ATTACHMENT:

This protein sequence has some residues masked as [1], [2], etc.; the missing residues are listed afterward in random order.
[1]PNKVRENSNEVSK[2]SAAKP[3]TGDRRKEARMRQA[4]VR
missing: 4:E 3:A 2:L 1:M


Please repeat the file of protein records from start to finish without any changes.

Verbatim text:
This protein sequence has some residues masked as [1], [2], etc.; the missing residues are listed afterward in random order.
[1]PNKVRENSNEVSK[2]SAAKP[3]TGDRRKEARMRQA[4]VR
missing: 4:E 3:A 2:L 1:M